Real Estate Investing Without the Hassle

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You don’t know how many times I’ve heard something along these lines from fellow physicians, “I’d love to own a real estate investment property but I don’t want to be called in the middle of the night for plumbing issues. It’s too much of a hassle.”

If this resonates with you, then a great solution for you might be investing in something called a Triple Net Lease (NNN) property. To help me explain what that is, I’ve decided to write this post in more of a question-answer type format.

What is a Triple Net Lease (NNN)?

A triple net lease is a commercial property in which there is most commonly a single tenant and that tenant is responsible for taking care of any and all issues.

So they take care of “the three nets”:

Net #1 – Property Taxes
Net #2 – Insurance
Net #3 – Maintenance

That means that you as the owner will not get called to unclog a toilet in the middle of the night or deal with monthly utility bills. The tenant is responsible for all of that. Typically there isn’t rapid turnover, so you don’t have to worry about re-renting often and you won’t get called about tenant battles like one tenant playing his music too loud late at night. Hopefully, you’re seeing that it requires very little management.

Hopefully, you’re seeing that it requires very little management. Essentially all you have to do is basic bookkeeping, file tax returns every year, and make the big decisions like when you want to refinance, sell or exchange the property. This makes it very attractive for owners, particularly those that aren’t in the same location or state.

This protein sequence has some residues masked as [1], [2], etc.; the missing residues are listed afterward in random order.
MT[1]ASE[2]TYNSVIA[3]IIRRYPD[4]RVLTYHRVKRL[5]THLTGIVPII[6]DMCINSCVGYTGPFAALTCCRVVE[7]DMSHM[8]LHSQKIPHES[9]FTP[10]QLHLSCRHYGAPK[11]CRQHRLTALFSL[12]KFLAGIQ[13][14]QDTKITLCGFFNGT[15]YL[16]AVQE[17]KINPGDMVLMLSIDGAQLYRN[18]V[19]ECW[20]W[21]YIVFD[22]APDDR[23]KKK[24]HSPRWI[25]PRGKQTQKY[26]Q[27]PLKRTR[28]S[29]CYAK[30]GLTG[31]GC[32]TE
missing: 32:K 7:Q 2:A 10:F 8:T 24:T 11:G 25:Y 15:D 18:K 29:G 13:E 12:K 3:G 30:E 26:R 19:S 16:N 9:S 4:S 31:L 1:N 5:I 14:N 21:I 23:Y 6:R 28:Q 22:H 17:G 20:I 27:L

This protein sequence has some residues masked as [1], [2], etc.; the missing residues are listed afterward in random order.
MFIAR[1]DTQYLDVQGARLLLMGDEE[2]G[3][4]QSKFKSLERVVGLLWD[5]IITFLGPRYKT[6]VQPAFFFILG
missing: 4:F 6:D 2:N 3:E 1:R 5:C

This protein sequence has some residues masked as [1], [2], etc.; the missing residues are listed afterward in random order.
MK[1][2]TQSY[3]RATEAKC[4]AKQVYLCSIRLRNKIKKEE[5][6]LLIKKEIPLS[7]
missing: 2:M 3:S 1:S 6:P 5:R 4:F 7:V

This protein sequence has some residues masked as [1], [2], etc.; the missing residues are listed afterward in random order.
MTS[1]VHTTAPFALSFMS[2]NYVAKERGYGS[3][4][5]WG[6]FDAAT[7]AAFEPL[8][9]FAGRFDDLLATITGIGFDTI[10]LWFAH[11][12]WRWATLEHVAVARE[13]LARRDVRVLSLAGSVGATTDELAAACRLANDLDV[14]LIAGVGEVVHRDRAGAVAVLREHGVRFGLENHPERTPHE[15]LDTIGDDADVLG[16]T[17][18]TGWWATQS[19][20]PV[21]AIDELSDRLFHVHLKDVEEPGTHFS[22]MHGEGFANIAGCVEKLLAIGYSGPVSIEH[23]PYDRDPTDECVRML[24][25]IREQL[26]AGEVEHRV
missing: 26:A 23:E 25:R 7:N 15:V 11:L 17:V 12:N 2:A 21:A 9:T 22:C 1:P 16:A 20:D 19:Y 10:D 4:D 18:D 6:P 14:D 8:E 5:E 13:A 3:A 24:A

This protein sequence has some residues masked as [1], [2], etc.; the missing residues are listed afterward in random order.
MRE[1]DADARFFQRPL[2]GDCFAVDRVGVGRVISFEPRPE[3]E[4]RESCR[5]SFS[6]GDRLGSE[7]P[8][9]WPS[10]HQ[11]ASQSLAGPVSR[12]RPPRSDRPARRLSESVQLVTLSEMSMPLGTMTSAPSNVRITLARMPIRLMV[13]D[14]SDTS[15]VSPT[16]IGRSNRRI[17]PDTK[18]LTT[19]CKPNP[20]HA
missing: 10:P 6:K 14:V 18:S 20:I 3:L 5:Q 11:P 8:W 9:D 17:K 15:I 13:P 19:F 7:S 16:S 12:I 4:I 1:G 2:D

What Are the Typical Returns and Are There Any Risks?

Because these are considered steady, safer-type investments, returns typically are expected to run in the 5-9% annual return range.

Sounds amazing, right? However, just like in any investment there are risks. The main risk is that the single tenant vacates before the term is up or goes out of business. A good number of these leases are written for 20+ years with slight escalations in line with inflation. So you want to make sure you choose reputable companies in good locations that will be around a while.

What Are Some Examples of Triple Net Tenants?

Common triple net lease property examples are pharmacies (Walgreen’s, CVS), the Dollar Store, Gas Stations, Banks, etc.

How Much Capital Do I Need To Invest in a Triple Net Lease Property?

The difficulty with purchasing reputable triple net leases is that they can be relatively capital intensive, ie. expensive. There are smaller triple net leases that are very reasonable however it’s not uncommon to see the property a Walgreen’s sits on in a good location go for 4-5 million dollars plus.

Is There a Way To Get Involved With NNN leases With a Smaller Capital Investment and Possibly Less Risk?

There are funds out there that invest in NNN leases and diversify your risk by creating a portfolio of NNN leases. I like to think of it as a mutual fund that focuses on purchasing stock in NNN leases.